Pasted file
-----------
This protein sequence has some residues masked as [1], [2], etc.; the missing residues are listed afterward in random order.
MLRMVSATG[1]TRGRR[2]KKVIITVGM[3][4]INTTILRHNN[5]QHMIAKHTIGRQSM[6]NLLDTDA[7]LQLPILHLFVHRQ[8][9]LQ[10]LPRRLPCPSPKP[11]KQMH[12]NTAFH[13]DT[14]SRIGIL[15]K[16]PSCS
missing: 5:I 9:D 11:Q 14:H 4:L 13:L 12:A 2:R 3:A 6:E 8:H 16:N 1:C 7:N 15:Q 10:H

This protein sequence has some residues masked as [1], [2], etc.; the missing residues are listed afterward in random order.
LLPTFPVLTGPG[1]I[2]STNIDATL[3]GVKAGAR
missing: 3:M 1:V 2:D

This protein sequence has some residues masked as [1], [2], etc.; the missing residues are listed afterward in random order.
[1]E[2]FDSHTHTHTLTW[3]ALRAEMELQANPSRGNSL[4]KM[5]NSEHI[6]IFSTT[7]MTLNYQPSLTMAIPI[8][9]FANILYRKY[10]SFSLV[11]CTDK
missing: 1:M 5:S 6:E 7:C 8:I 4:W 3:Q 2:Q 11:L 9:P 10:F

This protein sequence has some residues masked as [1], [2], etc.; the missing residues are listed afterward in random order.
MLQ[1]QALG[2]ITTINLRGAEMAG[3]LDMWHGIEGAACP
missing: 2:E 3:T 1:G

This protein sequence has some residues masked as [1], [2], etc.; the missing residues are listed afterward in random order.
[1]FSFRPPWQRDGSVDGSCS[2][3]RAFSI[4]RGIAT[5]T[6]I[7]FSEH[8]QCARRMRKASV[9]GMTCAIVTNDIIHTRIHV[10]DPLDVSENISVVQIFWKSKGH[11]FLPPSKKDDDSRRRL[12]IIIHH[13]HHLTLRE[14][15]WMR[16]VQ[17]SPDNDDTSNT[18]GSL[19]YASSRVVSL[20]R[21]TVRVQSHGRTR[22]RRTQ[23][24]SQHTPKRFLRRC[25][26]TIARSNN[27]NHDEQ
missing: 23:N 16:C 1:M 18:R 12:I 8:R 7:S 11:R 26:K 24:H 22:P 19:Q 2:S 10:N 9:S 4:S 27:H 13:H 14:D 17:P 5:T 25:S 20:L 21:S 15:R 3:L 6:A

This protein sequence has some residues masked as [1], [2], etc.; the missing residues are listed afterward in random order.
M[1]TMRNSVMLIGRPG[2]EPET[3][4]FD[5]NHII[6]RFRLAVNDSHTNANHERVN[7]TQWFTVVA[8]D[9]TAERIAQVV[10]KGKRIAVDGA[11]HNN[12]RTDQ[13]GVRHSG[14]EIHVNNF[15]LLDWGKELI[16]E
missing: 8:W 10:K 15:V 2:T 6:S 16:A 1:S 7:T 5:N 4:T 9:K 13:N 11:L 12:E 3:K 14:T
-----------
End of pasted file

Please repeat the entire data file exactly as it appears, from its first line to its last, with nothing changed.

This protein sequence has some residues masked as [1], [2], etc.; the missing residues are listed afterward in random order.
MLRMVSATG[1]TRGRR[2]KKVIITVGM[3][4]INTTILRHNN[5]QHMIAKHTIGRQSM[6]NLLDTDA[7]LQLPILHLFVHRQ[8][9]LQ[10]LPRRLPCPSPKP[11]KQMH[12]NTAFH[13]DT[14]SRIGIL[15]K[16]PSCS
missing: 5:I 9:D 11:Q 14:H 4:L 13:L 12:A 2:R 3:A 6:E 8:H 16:N 1:C 7:N 15:Q 10:H

This protein sequence has some residues masked as [1], [2], etc.; the missing residues are listed afterward in random order.
LLPTFPVLTGPG[1]I[2]STNIDATL[3]GVKAGAR
missing: 3:M 1:V 2:D

This protein sequence has some residues masked as [1], [2], etc.; the missing residues are listed afterward in random order.
[1]E[2]FDSHTHTHTLTW[3]ALRAEMELQANPSRGNSL[4]KM[5]NSEHI[6]IFSTT[7]MTLNYQPSLTMAIPI[8][9]FANILYRKY[10]SFSLV[11]CTDK
missing: 1:M 5:S 6:E 7:C 8:I 4:W 3:Q 2:Q 11:L 9:P 10:F

This protein sequence has some residues masked as [1], [2], etc.; the missing residues are listed afterward in random order.
MLQ[1]QALG[2]ITTINLRGAEMAG[3]LDMWHGIEGAACP
missing: 2:E 3:T 1:G

This protein sequence has some residues masked as [1], [2], etc.; the missing residues are listed afterward in random order.
[1]FSFRPPWQRDGSVDGSCS[2][3]RAFSI[4]RGIAT[5]T[6]I[7]FSEH[8]QCARRMRKASV[9]GMTCAIVTNDIIHTRIHV[10]DPLDVSENISVVQIFWKSKGH[11]FLPPSKKDDDSRRRL[12]IIIHH[13]HHLTLRE[14][15]WMR[16]VQ[17]SPDNDDTSNT[18]GSL[19]YASSRVVSL[20]R[21]TVRVQSHGRTR[22]RRTQ[23][24]SQHTPKRFLRRC[25][26]TIARSNN[27]NHDEQ
missing: 23:N 16:C 1:M 18:R 12:I 8:R 7:S 11:R 26:K 24:H 22:P 19:Q 2:S 10:N 9:S 4:S 27:H 13:H 14:D 17:P 5:T 25:S 20:L 21:S 15:R 3:L 6:A

This protein sequence has some residues masked as [1], [2], etc.; the missing residues are listed afterward in random order.
M[1]TMRNSVMLIGRPG[2]EPET[3][4]FD[5]NHII[6]RFRLAVNDSHTNANHERVN[7]TQWFTVVA[8]D[9]TAERIAQVV[10]KGKRIAVDGA[11]HNN[12]RTDQ[13]GVRHSG[14]EIHVNNF[15]LLDWGKELI[16]E
missing: 8:W 10:K 15:V 2:T 6:S 16:A 1:S 7:T 5:N 4:T 9:K 13:N 11:L 12:E 3:K 14:T